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Infrastructure for Impossible Movement

  • MATCH Gallery 3400 Main Street Houston, TX, 77002 United States (map)

This event is held in conjunction with the CounterCurrent Festival and our Performing the Neighborhood initiative, a partnership between Project Row Houses and the Cynthia Woods Mitchell Center for the Arts at the University of Houston. 


Kevin Beasley
Festival Artist, Movement V: Ballroom
Kevin Beasley’s sculptures evolve out of an inventive, performative process that incorporates found materials, including the artist’s own clothing, into composite objects. His sculptures trace the movements and actions of the artist’s body while also themselves resembling bodies or flesh, though fragmented or dismembered. Reworking traditions of process art and assemblage, Beasley’s sculptures are rooted in the personal and particular contexts of their materials and in the urban, postindustrial landscapes in which the artist has lived. Building on his experiments in materiality and sound, Beasley has developed a performance and a site-specific sculptural and sound environment activated by the movement of visitors for the Historic Eldorado Ballroom.

Dr. Jose Luis “Pepe” Contreras-Vidal
Professor, UH Cullen College of Engineering, Electrical and Computer Engineering
Dr. Contreras-Vidal is helping paraplegics walk using only the power of their thoughts. Contreras-Vidal’s work centers around brain-machine interface systems, or BMIs, which connect a user’s brain signals with a robotic exoskeleton or prosthetic limb. Algorithms written by Contreras-Vidal interpret a user’s brain activity – in this case, their intention to walk or move a limb – into movement of the prosthetic limb or exoskeleton. The overall goal of Contreras-Vidal’s research is to unravel the mysteries of the human brain through reverse-engineering – a quest that has brought him into art and children’s museums, elementary schools, dance performances and other public art displays to monitor the patterns of brain activity of hundreds of freely-behaving art creators and observers all over the world.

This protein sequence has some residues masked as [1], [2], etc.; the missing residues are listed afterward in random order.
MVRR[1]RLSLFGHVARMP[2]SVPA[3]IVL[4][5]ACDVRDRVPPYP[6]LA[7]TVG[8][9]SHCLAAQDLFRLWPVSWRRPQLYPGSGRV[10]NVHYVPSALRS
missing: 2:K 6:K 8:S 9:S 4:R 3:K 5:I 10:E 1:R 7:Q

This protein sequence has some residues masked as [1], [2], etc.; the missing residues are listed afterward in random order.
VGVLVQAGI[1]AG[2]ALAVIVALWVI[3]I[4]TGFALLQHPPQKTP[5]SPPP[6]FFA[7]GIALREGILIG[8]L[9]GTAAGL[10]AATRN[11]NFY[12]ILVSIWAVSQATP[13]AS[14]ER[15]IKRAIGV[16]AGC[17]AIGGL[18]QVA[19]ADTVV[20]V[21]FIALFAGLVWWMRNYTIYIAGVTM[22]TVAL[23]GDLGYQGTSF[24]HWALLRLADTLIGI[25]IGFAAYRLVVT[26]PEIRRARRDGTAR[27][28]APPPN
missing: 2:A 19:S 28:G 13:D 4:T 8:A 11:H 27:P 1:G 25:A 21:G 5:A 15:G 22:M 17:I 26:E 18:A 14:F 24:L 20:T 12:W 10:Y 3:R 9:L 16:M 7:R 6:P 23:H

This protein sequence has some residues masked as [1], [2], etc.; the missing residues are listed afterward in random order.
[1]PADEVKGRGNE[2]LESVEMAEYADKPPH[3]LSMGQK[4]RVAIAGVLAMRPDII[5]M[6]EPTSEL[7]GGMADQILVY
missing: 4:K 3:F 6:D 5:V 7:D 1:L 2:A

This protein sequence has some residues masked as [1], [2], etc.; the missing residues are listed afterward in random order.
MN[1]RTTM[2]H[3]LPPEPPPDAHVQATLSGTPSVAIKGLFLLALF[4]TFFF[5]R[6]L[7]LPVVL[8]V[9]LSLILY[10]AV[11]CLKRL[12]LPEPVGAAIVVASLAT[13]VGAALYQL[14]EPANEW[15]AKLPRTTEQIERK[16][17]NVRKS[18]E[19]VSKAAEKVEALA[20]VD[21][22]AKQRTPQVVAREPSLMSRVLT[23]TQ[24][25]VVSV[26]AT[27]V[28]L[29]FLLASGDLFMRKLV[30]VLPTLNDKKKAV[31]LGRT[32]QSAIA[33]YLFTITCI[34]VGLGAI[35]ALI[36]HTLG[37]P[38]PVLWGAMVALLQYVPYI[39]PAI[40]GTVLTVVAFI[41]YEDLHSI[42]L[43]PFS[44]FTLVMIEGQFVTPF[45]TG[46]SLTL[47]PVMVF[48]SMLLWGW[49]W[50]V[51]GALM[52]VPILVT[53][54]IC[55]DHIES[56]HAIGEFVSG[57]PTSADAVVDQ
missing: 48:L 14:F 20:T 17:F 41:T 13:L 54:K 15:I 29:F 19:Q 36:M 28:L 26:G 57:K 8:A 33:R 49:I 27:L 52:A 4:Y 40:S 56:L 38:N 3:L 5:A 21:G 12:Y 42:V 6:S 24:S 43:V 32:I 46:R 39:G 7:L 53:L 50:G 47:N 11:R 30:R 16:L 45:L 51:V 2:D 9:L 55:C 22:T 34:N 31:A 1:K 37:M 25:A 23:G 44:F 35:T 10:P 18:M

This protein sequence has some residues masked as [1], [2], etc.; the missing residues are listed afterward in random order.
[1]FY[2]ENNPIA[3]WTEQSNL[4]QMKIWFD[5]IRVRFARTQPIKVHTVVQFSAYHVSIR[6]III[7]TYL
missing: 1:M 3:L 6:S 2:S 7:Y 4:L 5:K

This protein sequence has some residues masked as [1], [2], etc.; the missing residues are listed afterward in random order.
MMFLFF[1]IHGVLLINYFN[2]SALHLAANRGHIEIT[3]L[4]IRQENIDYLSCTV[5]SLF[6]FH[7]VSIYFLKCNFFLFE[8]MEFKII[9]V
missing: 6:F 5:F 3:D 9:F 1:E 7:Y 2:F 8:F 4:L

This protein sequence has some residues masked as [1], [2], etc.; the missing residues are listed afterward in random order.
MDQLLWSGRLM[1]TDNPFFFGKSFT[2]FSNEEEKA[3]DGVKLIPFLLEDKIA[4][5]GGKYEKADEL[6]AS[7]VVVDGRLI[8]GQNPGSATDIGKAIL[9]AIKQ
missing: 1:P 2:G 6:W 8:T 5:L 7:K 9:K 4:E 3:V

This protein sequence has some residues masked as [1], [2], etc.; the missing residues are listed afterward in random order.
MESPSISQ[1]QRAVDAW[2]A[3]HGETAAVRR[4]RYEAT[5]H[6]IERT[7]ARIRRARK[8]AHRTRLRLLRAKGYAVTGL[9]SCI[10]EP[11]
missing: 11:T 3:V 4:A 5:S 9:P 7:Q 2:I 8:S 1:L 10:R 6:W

Alan Lucien Øyen
Festival Artist (winter guests), Simulacrum
Simulacrum is a visceral, multi-disciplinary performance incorporating the familial formality of Kabuki; the prideful energy of flamenco, and the instinctive physical language of contemporary dance that weaves together the true histories of two extraordinary dancers. Seventy-six-year-old Shōji Kojima was given away to his uncle as a baby. His mother had no choice in the matter. The years of coming to terms with this fact have been shaped by the fierce determinism of flamenco, which drew him to Spain in 1966. Daniel Proietto was born to disadvantaged circumstances in Buenos Aires. His struggle to find a form that adequately expressed his own experience, includes the rigorous demands of ballet, contemporary, and Kabuki dance. He now continues to study the onnagata roles with the Fujima family in Tokyo; a very rare privilege for one born outside of Japan. A dream play; an encounter of intercultural complexity and frustrated desire, a passionate stab in the dark at the reasons for making art.

Dr. Cunjiang Yu
Professor, UH Cullen College of Engineering, Mechanical Engineering
Dr. Yu’s Research group researches and develops soft robotics and transient, flexible, and stretchable electronics. Their work includes adaptive electronic camouflage systems inspired by the ability of cephalopods (the animal family that includes squid, octopi and cuttlefish) to read their environment and adapt to their surroundings. They’ve contributed to the development of stretchable smart skin devices by designing “epidermal” photonic devices that combine colorimetric temperature indicators with wireless stretchable electronics in order to sense and visualize humidity and temperature in order to monitor the vital health signals of the wearer.


Across disciplines but along parallel lines of inquiry, Current Conversations open up CounterCurrent projects to a range of perspectives – including yours.

Artist Carrie Schneider organizes a series of public conversations between CounterCurrent festival artists and University of Houston faculty experts from a range of disciplines.

Each hour-long, lunchtime talk kicks off with a rapid-fire PechaKucha followed by a relay of questions and answers among panelists, ending with an audience Q&A.

CounterCurrent festival artists across various artistic disciplines converse with experts from wide ranging disciplines at the University of Houston, including faculty experts from the Colleges of Architecture, Engineering, Business, Marketing, Technology, and Psychology, as well as the Law Center and Facilities Management Department.